Mum: Go in peace. Shalom.

Mi: Be in peace, shalom, mother.

(Miriam exits)

Mum: (in prayer) Oh, Yahweh our God,
I cry out to you, Lord
Look upon your helpless servant
Have pity on this poor soul

Have mercy on this tiny baby
This beautiful child of mine
Little unique son of Israel
With his great dark eyes
And his father's lovely smile

Oh my God, fear surrounds me
Like roaring lions
And I am lost in my terror!
How long, O Lord?


But No!
How long will I wade in hopelessness?
How long will I wander in fear?
How long will I wallow in self-pity?
Fear, I name you for what you are
A dust-cloud from hell - get thee gone!
I see you for what you are!
Covering the face of my God
Deafening me with your roar
To shut out God's voice
Get thee gone, Fear!
In life, or in death, I will trust in an awesome God.

Throw them into the Nile?
Throw my little one into the River?
I have no power ... but God has all power.
But I'll take you, my little love, I'll take you to the very jaws of death.
But it's in an ark you'll go, in a basket sealed with pitch, a tiny Ark,
And we will ask the God of Noah to bring you through this reign of blood.

(Miriam returns with 2 rent-an-aunts hijacked from the audience)

Mum: Ruth, Judith! Quickly! We need a papyrus basket, and some pitch to make it water-tight. Bring it back here as soon as it's done. Go quickly my sisters.
Miriam - sort out our warmest blanket. God can use anyone, anything, anyone. God can use anything to bring forth good.

Prayers: for when fear is too big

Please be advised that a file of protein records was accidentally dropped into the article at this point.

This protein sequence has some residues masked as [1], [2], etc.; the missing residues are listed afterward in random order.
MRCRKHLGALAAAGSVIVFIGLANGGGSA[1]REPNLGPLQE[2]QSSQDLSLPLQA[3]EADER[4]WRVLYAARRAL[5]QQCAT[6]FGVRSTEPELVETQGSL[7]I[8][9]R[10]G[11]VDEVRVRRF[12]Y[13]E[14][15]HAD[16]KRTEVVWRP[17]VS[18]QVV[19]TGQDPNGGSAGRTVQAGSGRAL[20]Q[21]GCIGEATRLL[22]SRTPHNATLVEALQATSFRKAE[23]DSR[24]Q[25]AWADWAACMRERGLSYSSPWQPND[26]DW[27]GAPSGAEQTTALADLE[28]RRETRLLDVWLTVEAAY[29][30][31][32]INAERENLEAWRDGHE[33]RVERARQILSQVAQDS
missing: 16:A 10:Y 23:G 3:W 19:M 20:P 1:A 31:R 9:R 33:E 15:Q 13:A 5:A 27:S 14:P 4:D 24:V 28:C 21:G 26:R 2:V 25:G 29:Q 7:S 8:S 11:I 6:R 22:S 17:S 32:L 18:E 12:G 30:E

Bulrushes Scene

(Children enter carrying bulrushes. Sit in a group.)

Song (as children enter) If You Climb to the Top of a Mountain

(Miriam moves toward bulrushes with baby in basket on a trolley.
4 girls with blue strips move with Miriam - they are the "water". They remain with their blue "water" at the front till Ph's Daughter passes, then drape their water over the front of the stage and leave.)

(When Miriam gets near the front there's a burst of noise and flurry as Ph's daughter enters with attendants. Miriam grabs the basket and runs into the bulrushes, peeps out, and tells the children holding the bulrushes to hide her.)

Ph's D: (a dizzy brunette with an affected upper-class lisp) Come on, come on, darlings!
Ooooh, I jutht couldn't wait to get here today! Thith heat ith jutht tho thticky!
Mmmm. (dipping toe) But thith water ith jutht tho DIVINE!
Daddy ith tho nith to let me come out here.
Jathmine! Bwing the wothe petalth. Ooo dig that bwiwyantn perfume!
Lilly! Here'th another water-lily, Lilly - like my little joke, Lilly? Hah hah, Lilly! I am thuch a thilly, Lilly!
Pick the flower, Lilly - I going to fill the pool back at the palath [palace] with flowerth and water lillieth, Lilly!
Oh thith ith jutht THO fabulouth!

Wothe, I want that one. Go ON, get it! It'th too deep for me! Lilly - you go in with Wothe. Ooo you are thuch a goothe! (pouting) I won't let you come next time. Do you weally want to thwelter back at the palathe all afternoon when you could be down here with Moi!? No. I thought not!
O Iwith, that'th too charming! I haven't had any that colour before! You may bathe me tonight, Iwith.

What'th that noithe? Thoundth like a baby cwying. Whatever could any baby cwy about on thuch a lovely day? It thoundth too little to have wandered down here. Quickly girlth. Find it! I weally mutht thee it! I thoundth tho unhappy!

Attendant: Maybe it's a Hebrew baby, Highness. Perhaps one of our people found it and threw it in the river here and it's survived.

Ph's D: O wubbish! (dropping affectations - snarling now) Shut up you stupid girl! That's preposterous! No-one actually does that! I just don't believe darling Daddy could really MEAN what he said. Everybody LOVES babies.
Oh there it is.
Oooooo. Look Quick. Bring it to me now. I want it here this instant.
Oooo how gorgeous! Just look!
Well...., Rose,.... find out whether it's a boy or a girl (Pause) YOU KNOW!....